Some people start at phase two, which is less restrictive than the cleanse. You stop eating foods with added sugar, many fruits and starchy veggies, and caffeine, as these can cause the candida to continue to grow. Grains (like buckwheat and quinoa), fresh salmon, healthy oils (like olive and coconut), some artificial sweeteners, and herbal tea are permitted during this phase.
You’re encouraged to eat anti-fungal foods, like onion, garlic, cayenne pepper, and seaweed. This stage of the candida diet also recommends eating probiotics like yogurt and kefir.
What’s not allowed on the candida diet? There’s a long list of foods you should avoid. You’ll need to stay away from high-sugar fruits (like bananas and mango), glutinous grains (like wheat), “toxic meats and fish” (such as pork and tuna), most condiments, alcohol, and a range of other foods you probably have in your pantry right now. The idea is to switch to a diet that promotes good gut health and creates an environment that kills off bad bacteria.
After your candida levels are in check, you’ll move on to stage three, which involves reintroducing previously eliminated foods. You’ll start with low-sugar fruits, like berries, and some beans. If your candida symptoms are still under control, you’ll slowly start eating a wider variety of foods. Generally, you’re encouraged to maintain a relatively low-sugar diet with limited junk foods going forward.
“If you do the candida diet for a couple of weeks and then go back to eating a bunch of junk, you’ll get a lot of inflammation.” —Kendra Becker, ND
“If you do the candida diet for a couple of weeks and then go back to eating a bunch of junk, you’ll get a lot of inflammation.”
—Kendra Becker, ND
“If you do the candida diet for a couple of weeks and then go back to eating a bunch of junk, you’ll get a lot of inflammation,” says Becker.
How long each stage lasts—or whether you move through stages at all—really depends on your specific health profile and your healthcare provider’s recommendations. Keep in mind that the candida diet is a short-term change—not a lifelong eating plan. Becker prescribes it for it anywhere from two weeks to nine months, depending on her patients’ health goals.
“If someone’s really sick or resistant to the diet, you can offer it in stages,” explains Becker. “Most people will start feeling much better after following the diet for three to five days, but you generally need to do it longer than that if you want to feel better for the long term.”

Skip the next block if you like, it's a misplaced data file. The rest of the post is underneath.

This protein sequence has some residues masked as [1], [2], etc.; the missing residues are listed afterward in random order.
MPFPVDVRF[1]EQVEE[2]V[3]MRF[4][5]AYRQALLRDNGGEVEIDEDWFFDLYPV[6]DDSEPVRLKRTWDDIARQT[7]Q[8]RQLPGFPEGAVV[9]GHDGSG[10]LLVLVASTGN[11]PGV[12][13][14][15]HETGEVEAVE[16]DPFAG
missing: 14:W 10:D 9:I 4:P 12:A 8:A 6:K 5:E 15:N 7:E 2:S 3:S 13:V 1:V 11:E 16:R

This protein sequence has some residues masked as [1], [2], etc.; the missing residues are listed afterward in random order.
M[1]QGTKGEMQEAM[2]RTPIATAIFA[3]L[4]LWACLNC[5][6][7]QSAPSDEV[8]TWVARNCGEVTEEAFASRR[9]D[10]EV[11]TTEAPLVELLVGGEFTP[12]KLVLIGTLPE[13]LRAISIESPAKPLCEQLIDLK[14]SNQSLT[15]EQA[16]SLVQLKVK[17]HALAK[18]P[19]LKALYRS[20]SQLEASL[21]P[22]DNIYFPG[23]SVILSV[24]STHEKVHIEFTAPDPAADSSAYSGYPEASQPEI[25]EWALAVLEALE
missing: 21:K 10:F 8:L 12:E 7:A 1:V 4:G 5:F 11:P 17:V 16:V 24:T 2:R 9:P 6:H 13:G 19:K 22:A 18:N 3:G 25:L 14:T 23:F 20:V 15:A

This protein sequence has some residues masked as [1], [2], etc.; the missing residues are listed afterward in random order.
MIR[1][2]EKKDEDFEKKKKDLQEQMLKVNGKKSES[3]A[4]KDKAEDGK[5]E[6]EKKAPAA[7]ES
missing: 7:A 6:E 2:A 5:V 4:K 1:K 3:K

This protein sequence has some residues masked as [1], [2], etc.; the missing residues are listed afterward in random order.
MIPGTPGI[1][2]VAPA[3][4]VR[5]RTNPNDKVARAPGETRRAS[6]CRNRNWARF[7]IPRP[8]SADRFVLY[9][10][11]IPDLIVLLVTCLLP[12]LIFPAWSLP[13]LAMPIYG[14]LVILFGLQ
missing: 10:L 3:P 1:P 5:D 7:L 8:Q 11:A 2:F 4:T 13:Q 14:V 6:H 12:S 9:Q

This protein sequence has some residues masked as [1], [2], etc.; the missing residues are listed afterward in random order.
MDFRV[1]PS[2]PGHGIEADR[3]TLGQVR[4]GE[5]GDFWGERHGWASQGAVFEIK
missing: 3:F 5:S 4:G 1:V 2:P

The diet plan can be a pretty big change from what you’re eating now. As you make the transition, you might feel lousy, kind of like you have the flu. Between the physical effects and the severe restrictions, the candida diet might not be right for everyone.
“The candida diet is very limiting. You won’t be able to easily eat in restaurants, so it gets difficult for people who are social around food. If you work a high-stress job or can’t eat in regular intervals, it can also be a challenge. Also, not everybody has the flexibility to feel like crap for a few days. You might not be able to work or care for children, and that can be a hard pill to swallow,” says Becker.
If a patient’s lifestyle prevents them from following the traditional candida diet, Becker makes modifications. Even just adding anti-candida foods to whatever you’re eating now can help reduce a candida overgrowth, she says.
“You have to meet patients where they’re at,” she says. “It can be a useful diet, but it’s incredibly restrictive.”
Giving Candida the One–Two Punch
The candida diet is just one potential way to address yeast issues. Depending on how a yeast infection is affecting your health, your doctor may also prescribe antifungal ointments, topical antiseptics, and dietary supplements to kill off unwanted candida. In conjunction, your healthcare provider may also recommend trying an anti-itch cream, throat lozenge, or other remedies to relieve candida-related symptoms.
“I tend to believe that food is medicine, so I’d rather heal patients through diet and give opportunities to add certain foods to their diet than to focus on supplements.” —Kendra Becker, ND
“I tend to believe that food is medicine, so I’d rather heal patients through diet and give opportunities to add certain foods to their diet than to focus on supplements.”
—Kendra Becker, ND
“I tend to believe that food is medicine, so I’d rather heal patients through diet and give opportunities to add certain foods to their diet than to focus on supplements,” says Becker.
Before trying any diet or treatment plan, it’s worth working with a qualified health professional to make sure it’s right for you. Start by making an appointment with your doctor to discuss your concerns and your health goals.
Whenever you’re cutting out major food groups, you should also consider consulting with a registered dietitian to ensure that you’re still getting all the essential vitamins and nutrients.